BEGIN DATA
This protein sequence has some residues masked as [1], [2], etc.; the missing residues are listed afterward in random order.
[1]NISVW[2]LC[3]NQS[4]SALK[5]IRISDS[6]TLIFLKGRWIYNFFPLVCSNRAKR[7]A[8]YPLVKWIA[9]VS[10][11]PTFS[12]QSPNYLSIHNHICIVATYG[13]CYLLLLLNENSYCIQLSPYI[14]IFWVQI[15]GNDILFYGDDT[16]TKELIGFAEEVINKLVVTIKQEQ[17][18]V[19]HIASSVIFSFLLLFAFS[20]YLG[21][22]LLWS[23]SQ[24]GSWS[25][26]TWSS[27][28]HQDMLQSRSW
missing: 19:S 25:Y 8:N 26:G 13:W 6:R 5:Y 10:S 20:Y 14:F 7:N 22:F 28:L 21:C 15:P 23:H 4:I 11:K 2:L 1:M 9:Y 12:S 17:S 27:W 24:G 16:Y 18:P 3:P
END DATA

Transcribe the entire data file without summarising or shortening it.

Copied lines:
This protein sequence has some residues masked as [1], [2], etc.; the missing residues are listed afterward in random order.
[1]NISVW[2]LC[3]NQS[4]SALK[5]IRISDS[6]TLIFLKGRWIYNFFPLVCSNRAKR[7]A[8]YPLVKWIA[9]VS[10][11]PTFS[12]QSPNYLSIHNHICIVATYG[13]CYLLLLLNENSYCIQLSPYI[14]IFWVQI[15]GNDILFYGDDT[16]TKELIGFAEEVINKLVVTIKQEQ[17][18]V[19]HIASSVIFSFLLLFAFS[20]YLG[21][22]LLWS[23]SQ[24]GSWS[25][26]TWSS[27][28]HQDMLQSRSW
missing: 19:S 25:Y 8:N 26:G 13:W 6:R 5:Y 10:S 20:Y 14:F 7:N 22:F 28:L 21:C 15:P 23:H 4:I 11:K 2:L 1:M 9:Y 12:S 17:S 27:W 24:G 16:Y 18:P 3:P